Strange Facts about Scandinavia


Looking for facts about Scandinavia? Here they are…

Swedish people recycle so much that the Waste-to-Power plants actually import waste from Norway.

Norway is one of the largest oil exporters in the world, yet has one of the highest prices of gasoline ($9.79/gallon as of this writing).

Danish pastries aren’t Danish, but Viennese.

Danish 'Wienerbrød'
Danish ‘Wienerbrød’

Good Swedish drivers can take part in a lottery funded by bad driving fines.

It’s illegal to buy sex, but it’s ok to sell it in Norway.

There’s a 100% tax on gasoline in Denmark.

In 1628, the Swedish nation was so proud it created a huge warship (the Vasa) to reflect the country’s power. The boat sank a mile from shore within 20 minutes.

Many Norwegians claim Leif Erikson as their explorer, although he was actually born in Greenland.

In Denmark it’s illegal to burn any foreign flag, but it’s ok to burn a Danish flag.

Warship Vasa in its steam chemical treating building will preserve the wood
Warship Vasa in its steam chemical treating building will preserve the wood

Snus (snoose) is incredibly popular in Sweden. The trendier brands come in something which looks like a teabag to tuck into your mouth.

Norway has spent millions on a ‘Doomsday Vault’ on an island that is designed as a seed preserve for plants from all over the world. International millionaires have also donated funds to support it.

Dane Niels Bohr won the Nobel Prize in 1922 and to reward him, the Carlsberg Brewery bought him a house with a direct pipeline into the brewery.

Swedish snus
Swedish snus

Men in Sweden are strongly encouraged to take 2 months of (paid) paternity leave. Daycare is based on a family’s income.

A Norwegian non-working pregnant woman’s entitlement money runs at about $5,500-6,500.

Denmark’s highest mountain is a paltry 170m.

Heaven Mountain in Denmark with Hjelten lighthouse
Heaven Mountain in Denmark with Hjelten lighthouse

Famous Swedes include actress Greta Garbo, tennis player Bjorn Borg and inventor Alfred Nobel (of the Nobel prize). Interesting Swedish inventions are dynamite, the Celsius thermometer and the pacemaker.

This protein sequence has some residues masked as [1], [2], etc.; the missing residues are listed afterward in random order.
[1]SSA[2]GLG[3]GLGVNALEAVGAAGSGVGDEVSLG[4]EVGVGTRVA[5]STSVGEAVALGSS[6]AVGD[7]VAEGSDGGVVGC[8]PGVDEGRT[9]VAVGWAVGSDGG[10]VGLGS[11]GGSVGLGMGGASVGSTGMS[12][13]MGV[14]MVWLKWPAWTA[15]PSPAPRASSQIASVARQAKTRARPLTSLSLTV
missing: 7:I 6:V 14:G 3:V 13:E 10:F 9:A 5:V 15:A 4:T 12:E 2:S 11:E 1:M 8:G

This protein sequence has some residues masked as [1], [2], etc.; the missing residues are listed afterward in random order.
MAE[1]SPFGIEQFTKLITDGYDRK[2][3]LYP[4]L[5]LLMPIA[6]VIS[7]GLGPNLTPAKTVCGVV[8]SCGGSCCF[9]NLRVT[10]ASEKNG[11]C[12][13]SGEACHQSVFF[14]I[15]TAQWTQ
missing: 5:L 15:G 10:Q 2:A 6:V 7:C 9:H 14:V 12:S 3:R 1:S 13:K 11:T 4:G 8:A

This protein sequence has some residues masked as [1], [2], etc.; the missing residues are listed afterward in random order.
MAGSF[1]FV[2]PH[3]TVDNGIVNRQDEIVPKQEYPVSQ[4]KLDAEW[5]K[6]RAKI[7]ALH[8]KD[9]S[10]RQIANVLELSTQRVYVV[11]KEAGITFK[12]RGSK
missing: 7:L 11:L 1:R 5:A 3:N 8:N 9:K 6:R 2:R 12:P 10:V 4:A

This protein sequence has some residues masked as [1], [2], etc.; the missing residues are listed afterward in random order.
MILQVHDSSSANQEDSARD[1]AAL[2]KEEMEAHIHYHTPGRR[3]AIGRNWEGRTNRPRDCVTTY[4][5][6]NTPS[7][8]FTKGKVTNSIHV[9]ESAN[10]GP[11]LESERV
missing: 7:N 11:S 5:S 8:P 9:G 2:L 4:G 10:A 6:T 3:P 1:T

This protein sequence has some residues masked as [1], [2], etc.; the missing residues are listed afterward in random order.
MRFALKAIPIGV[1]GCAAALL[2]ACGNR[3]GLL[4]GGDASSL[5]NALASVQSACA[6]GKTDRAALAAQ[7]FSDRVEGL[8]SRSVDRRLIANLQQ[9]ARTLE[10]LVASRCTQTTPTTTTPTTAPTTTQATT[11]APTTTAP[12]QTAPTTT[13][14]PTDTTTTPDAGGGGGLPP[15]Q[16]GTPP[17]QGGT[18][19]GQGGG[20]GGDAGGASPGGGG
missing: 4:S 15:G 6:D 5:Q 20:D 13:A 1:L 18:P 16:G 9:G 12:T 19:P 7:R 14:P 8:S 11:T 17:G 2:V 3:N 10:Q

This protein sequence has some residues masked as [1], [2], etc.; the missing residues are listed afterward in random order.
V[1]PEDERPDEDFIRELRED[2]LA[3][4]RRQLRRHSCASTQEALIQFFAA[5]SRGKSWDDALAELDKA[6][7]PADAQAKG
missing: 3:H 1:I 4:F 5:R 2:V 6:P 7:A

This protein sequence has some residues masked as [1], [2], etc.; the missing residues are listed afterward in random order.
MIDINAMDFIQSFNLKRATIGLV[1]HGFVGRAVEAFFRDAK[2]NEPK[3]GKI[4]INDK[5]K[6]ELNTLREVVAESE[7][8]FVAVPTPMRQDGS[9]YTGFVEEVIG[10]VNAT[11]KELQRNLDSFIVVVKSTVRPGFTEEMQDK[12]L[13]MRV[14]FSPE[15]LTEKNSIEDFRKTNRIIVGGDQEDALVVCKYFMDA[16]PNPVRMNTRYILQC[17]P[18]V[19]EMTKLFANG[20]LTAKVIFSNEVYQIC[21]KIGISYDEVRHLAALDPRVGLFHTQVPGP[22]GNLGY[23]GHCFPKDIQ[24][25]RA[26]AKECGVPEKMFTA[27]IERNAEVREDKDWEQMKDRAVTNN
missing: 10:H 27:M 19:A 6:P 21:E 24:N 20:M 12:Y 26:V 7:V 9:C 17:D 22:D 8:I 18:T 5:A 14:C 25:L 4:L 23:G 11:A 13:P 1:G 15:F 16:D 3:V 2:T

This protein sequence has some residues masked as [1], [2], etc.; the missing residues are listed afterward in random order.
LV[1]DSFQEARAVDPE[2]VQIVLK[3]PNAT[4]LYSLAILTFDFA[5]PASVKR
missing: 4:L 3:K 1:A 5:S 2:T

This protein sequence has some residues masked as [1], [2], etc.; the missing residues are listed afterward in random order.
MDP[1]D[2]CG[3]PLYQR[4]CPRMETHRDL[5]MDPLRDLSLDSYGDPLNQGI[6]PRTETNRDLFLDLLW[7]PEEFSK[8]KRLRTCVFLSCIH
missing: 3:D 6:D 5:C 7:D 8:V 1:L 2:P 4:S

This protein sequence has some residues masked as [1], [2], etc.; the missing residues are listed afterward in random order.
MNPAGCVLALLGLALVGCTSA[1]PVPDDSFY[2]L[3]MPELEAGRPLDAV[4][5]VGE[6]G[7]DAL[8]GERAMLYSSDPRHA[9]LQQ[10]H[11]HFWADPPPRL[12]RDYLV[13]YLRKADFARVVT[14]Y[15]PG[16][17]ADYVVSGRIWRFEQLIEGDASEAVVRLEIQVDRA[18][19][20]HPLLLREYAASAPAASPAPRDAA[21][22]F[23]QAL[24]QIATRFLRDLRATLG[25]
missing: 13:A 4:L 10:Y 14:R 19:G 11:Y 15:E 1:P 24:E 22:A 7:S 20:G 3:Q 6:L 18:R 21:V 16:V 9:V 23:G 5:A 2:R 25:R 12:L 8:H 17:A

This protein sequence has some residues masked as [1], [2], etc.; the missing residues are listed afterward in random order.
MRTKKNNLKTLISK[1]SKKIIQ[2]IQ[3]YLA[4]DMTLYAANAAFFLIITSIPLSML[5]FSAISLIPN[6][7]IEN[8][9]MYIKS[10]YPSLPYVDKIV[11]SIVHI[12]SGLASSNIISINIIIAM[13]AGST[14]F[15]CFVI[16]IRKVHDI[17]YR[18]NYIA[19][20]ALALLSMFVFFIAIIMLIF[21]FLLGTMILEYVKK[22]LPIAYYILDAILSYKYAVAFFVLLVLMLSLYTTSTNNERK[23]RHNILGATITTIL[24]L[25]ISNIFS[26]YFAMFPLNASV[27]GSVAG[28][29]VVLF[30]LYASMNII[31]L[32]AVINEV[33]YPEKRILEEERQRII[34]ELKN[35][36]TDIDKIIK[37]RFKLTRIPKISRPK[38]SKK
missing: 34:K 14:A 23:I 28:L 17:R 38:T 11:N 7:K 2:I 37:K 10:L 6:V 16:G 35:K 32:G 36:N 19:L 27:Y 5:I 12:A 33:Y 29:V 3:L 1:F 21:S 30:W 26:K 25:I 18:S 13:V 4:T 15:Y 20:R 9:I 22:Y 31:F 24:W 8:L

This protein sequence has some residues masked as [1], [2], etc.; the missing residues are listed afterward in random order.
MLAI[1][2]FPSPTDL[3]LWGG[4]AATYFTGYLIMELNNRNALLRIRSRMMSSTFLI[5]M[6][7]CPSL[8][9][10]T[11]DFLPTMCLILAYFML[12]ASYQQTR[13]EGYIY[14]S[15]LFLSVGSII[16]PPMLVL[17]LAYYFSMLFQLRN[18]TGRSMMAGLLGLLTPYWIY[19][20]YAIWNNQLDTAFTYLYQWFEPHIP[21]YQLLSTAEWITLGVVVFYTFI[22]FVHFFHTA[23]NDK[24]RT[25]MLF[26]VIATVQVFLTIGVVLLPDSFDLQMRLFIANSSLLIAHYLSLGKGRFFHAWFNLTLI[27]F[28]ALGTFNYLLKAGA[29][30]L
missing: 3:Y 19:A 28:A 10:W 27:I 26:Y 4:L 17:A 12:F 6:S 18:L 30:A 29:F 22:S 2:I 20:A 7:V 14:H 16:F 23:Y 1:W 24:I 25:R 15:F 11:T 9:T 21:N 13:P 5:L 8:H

Norwegian police stations run on office hours and are often closed for the weekend.

Legos were invented in Denmark as was the fiberscope. The drummer Lars Ulrich, the actor Mads Mikkleson and author Hans Christian Andersen are a few famous Danes.

Greta Garbo Photo by Moviestore Collection / Rex Features (1579080a) Mata Hari, Greta Garbo Film and Television
Greta Garbo
Photo by Moviestore Collection / Rex Features (1579080a)
Mata Hari, Greta Garbo Film and Television

Norway’s current Crown-Prince married a single mother with a dodgy past.

Scandinavian countries take Eurovision extremely seriously.

The border trade between Norway and Sweden (Sweden’s much, much cheaper for basics like meat and milk products) is around $2 billion a year.

Mette Marit and Norwegian crown prince Haakon
Mette Marit and Norwegian crown prince Haakon

Scandinavians skied over 6,000 years ago, and also worshiped a ski god: Ullr.

You can be put in prison for speeding in Norway. Just ten miles over the speed limit can cost you $500+. Compare that to being caught with heroin: $250 fine or so.

Scandinavians believe most in evolution and they also publish more books (per capita) yearly than any other area.

If you want to upset a Norwegian, ask them about whale hunting. It’s an insult to their heritage.

Krakens, trolls, dwarves, elves and ‘Nisse’ (the trickster version of Santa Claus) are very much a part of Scandinavian cultures.

Famous Norwegians include play-write Henrik Ibsen, explorer Roald Amundsen and painter Edvard Munch. Norwegians are also behind the beta invention of the spray can and the cheese slicer, but not paperclips.

Nirwegian trolls
Norwegian trolls

Lutefisk is a popular Norwegian fish dish but beware: it’s slightly rotted and then put into lye (used in soaps and such) to cure it.

Strange Facts about Scandinavia, collected by Admin